"To your places, everyone," he commanded. "Hal, you know this hook and ladder very much better than we do, help them to climb aboard. Nockashima, look alert withthat bucket of bottles, and when anyone calls, scramble to him with a drink. I suspect he'll need it."

"Also she," commented Spray.

It is doubtful if the members of that oddly assorted group actually believed they were going through with the mad enterprise up to the moment Rex Pebble set the hook and ladder in motion with a violent and ominous lurch.

"It's a runaway," he called back over his shoulder. "I could drive this boat with my eyes shut."

"Hope not do," muttered Nockashima. "If boat run away already, what will be later? Mere scamper along, I fear, don't you, boss?"

"I fear nothing," Mr. Pebble shouted.

"So do I," sang out Spray. "Lend an ear to this one." Like a soul in torment the scream of the siren split through the night.

"Don't do that," protested the Major, who appeared at the moment to be chinning himself on a ladder. "It sounds so ostentatious. Why not glide smoothly along so we can all enjoy the scenery?"

"This crazy hook and ladder doesn't know any better," Mr. Pebble explained between lurches. "It seems to have only one speed, and that's high, like myself. Haven't found the foot brake yet."

"Well, hurry up and find it," shouted the firemen, his face streaming with perspiration. "If we don't brake together we'll damn well break apart."

"Sounds like a quotation to me," Rex Pebble observed above the racket. "Oh, here's the brake. Hold tight, everyone."

For an awful moment the hook and ladder seemed to be of at least two minds about what to do with itself. The front wheels came to a sudden stop while the rear ones appeared to be determined to continue forward to see what was going on up there. The middle section, after a passionate attempt to buck, compromised by slewing sidewise, thus giving to the hook and ladder the appearance of a sprawling Z. Mr. Pebble, looking back over his shoulder, found himself sitting almost face to face with the fireman in the rear seat.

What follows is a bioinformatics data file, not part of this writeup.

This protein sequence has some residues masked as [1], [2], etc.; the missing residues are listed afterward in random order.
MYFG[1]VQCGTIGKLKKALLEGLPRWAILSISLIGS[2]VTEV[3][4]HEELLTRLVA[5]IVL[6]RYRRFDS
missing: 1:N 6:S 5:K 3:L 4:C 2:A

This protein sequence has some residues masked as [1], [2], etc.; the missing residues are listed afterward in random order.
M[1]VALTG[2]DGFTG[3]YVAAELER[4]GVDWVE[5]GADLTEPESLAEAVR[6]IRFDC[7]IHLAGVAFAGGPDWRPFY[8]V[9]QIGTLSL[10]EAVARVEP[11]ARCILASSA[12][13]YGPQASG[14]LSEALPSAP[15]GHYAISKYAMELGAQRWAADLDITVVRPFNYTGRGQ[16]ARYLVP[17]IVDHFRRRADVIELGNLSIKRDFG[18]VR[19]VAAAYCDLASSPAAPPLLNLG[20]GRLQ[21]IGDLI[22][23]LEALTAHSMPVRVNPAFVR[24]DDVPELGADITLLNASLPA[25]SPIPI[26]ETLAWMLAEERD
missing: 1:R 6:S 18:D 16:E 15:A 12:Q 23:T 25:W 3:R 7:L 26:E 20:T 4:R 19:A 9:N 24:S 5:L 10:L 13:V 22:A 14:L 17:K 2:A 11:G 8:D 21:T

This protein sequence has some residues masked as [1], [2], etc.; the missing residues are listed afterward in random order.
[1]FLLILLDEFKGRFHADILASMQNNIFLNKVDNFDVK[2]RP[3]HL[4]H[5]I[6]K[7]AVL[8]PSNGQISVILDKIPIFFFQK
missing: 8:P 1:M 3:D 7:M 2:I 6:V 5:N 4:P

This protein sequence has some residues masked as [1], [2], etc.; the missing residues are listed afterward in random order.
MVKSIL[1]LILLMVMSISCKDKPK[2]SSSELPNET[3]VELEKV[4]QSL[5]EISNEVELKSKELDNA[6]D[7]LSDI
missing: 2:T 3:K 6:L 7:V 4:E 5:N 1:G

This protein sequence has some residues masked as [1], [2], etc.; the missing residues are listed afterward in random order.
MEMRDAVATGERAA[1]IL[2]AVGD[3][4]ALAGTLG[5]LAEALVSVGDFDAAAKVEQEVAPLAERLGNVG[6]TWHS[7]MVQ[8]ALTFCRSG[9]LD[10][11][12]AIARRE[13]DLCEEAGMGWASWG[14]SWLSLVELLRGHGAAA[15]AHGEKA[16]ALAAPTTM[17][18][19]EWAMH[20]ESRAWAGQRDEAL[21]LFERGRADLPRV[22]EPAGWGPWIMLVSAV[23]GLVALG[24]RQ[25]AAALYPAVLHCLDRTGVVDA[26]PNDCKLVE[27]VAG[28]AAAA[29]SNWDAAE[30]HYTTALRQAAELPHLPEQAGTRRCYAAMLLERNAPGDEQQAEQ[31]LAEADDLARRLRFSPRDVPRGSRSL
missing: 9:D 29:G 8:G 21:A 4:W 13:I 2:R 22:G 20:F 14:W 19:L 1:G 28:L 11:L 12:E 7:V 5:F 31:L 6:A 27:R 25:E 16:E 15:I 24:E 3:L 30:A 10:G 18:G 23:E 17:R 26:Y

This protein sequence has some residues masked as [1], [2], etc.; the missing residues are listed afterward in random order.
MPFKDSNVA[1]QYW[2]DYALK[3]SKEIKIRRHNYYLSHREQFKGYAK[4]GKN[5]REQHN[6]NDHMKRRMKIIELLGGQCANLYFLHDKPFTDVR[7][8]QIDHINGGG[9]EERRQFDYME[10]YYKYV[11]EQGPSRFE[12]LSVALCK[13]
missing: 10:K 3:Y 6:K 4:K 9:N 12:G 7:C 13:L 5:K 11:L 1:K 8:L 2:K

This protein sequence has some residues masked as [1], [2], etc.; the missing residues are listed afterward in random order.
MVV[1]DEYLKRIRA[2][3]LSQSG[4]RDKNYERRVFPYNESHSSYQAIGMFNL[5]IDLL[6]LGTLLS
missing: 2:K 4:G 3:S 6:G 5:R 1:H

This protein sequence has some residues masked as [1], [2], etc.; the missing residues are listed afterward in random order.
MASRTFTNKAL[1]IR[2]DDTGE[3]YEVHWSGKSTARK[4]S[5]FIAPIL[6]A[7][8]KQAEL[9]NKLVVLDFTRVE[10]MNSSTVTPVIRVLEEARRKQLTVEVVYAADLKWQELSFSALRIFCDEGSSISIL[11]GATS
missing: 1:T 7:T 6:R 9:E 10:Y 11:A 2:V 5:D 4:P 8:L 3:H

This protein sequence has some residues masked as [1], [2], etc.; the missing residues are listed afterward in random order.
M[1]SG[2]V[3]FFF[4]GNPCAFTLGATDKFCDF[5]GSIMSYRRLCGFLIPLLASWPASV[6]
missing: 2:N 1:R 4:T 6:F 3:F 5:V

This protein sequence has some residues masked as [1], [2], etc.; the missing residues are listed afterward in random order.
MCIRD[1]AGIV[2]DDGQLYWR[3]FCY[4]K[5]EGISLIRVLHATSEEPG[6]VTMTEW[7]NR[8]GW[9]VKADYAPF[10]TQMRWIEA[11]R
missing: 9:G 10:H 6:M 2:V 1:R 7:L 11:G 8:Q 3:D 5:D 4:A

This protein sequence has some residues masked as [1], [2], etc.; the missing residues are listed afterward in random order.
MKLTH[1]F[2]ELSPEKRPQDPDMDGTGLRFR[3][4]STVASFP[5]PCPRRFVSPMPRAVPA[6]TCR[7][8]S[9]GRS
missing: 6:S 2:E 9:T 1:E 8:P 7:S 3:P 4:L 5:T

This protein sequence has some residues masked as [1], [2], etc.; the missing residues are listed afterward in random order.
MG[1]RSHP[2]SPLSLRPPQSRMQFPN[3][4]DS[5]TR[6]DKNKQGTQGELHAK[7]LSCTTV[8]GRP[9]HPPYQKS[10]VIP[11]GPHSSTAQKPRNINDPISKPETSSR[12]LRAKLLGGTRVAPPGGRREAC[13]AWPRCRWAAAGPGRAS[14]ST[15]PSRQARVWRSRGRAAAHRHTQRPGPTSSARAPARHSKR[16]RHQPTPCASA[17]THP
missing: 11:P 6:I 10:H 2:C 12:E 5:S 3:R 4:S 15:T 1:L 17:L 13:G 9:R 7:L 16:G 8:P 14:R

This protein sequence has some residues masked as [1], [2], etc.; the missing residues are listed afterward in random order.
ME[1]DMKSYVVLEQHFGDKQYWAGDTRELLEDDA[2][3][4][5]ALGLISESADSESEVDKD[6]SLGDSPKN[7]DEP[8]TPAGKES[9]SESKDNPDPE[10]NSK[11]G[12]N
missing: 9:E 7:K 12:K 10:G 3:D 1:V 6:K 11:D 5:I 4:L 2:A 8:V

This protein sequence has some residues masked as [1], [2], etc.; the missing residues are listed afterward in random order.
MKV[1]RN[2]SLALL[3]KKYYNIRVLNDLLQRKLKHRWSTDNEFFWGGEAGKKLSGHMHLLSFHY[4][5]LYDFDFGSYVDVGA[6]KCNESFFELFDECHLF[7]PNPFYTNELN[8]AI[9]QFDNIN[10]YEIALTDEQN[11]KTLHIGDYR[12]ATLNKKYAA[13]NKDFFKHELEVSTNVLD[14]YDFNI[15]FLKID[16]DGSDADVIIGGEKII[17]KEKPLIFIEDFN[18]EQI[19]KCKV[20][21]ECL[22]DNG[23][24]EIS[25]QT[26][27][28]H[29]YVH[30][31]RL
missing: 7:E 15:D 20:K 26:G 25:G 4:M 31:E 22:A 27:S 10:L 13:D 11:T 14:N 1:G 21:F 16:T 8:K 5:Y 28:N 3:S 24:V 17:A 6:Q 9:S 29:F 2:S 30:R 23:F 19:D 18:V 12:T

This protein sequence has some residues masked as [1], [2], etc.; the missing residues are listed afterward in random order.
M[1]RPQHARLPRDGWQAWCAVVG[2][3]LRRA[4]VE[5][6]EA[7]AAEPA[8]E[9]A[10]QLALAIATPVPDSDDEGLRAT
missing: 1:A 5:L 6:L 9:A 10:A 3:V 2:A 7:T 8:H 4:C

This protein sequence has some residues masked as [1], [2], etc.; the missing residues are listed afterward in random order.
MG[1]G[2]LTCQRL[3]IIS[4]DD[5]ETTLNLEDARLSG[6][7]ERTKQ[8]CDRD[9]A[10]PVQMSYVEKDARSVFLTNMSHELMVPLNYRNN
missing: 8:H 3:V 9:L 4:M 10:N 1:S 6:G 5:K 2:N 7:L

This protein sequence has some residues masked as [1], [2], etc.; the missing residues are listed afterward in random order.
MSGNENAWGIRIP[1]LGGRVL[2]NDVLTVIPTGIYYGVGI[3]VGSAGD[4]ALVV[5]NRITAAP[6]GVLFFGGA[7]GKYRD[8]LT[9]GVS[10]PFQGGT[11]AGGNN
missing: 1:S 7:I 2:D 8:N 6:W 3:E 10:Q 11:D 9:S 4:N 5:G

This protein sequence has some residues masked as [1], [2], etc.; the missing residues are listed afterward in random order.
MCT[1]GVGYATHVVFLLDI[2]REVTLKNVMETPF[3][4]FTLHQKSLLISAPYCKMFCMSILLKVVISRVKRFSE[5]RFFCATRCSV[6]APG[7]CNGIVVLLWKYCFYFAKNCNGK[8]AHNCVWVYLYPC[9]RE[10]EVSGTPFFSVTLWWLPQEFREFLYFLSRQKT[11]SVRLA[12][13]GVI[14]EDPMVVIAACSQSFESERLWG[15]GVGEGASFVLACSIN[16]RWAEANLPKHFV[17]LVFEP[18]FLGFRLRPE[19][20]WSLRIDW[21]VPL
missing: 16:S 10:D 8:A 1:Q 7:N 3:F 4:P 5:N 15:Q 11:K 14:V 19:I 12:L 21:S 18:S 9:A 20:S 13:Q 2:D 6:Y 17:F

"Good gracious!" exclaimed Mr. Pebble. "How did you get here? I've been under the impression there were yards and yards of sheer ladder between us."

"God!" grated the fireman. "What a thing to do! I'm disgusted."

"Mist' Old and Rare," proclaimed Nockashima, "seem to be disgust also. Hear funny noises he make."

"Dear me," ejaculated Rex Pebble, regarding the dangling body of Major Jaffey. "The poor chap. I think we've jerked him into a suicide. He's actually strangling to death between two ladders. Hurry, Nocka, and unhook his chin. I can't stand those noises."

"He not make them long," said the little yellow man. "All up soon with Old and Rare."

Giggling callously to himself at the prospect of the Major's approaching strangulation, Nockashima wormed his way through a jungle of ladders and laid hands on the dangling body. And that was literally what the Major had succeeded in doing with his body. In some strange way he had contrived to get his neck wedged between two ladders. The rest of the man was swinging free. Now, it does not improve a dangling body to be burdened with additional weight. The little yellow man burdened the Major's with his, or to put it clearly, he added his body to the Major's and clung on. Even in his agony an expression of sheer astonishment flickered in the old gentleman's bulging eyes before horror once more filled them.

"Come down," panted Nockashima. "You hear up above? Boss say not dangle. He not like whiffling noise. Squeeze hard through."

Every instinct in the Major's body cried out to have words with this maniacal Japanese, but those instincts were set at naught by his rapidly closing throat. Rex Pebble had climbed down from his lofty seat and now stood watching the efforts of the little servant with deep absorption. He was joined by Spray and the fireman.

"What's wrong now?" she wanted to know.

"The Major's dangling," Mr. Pebble told her briefly. "I can't drive a dangling body through the streets."

"Why doesn't that little Jap try to push the body up?" demanded the fireman. "He's swinging from the poor guy's legs just like they were a couple of ropes. That's not going to help his neck any."

"I'm afraid the neck is beyond redemption," Mr. Pebble observed. "However, there's no harm trying. Hey, Nocka! Stop playing Tarzan with the Major's legs and try to push him up. See if you can keep his head on. He'll be no good without it."

Nockashima reversed his tactics and pushed with all his might.

"You hear up there?" he grunted. "You hear what boss say? Push hard up. Altogether push." The Japanese took his own injunction so seriously that the Major's long body doubled up like a jackknife. This greatly perplexed Nockashima. "Can't squeeze shoulders through now, boss. What say I do—let body hang?"

"Spread the ladders," cried Hal, the fireman. "Here, let me at him."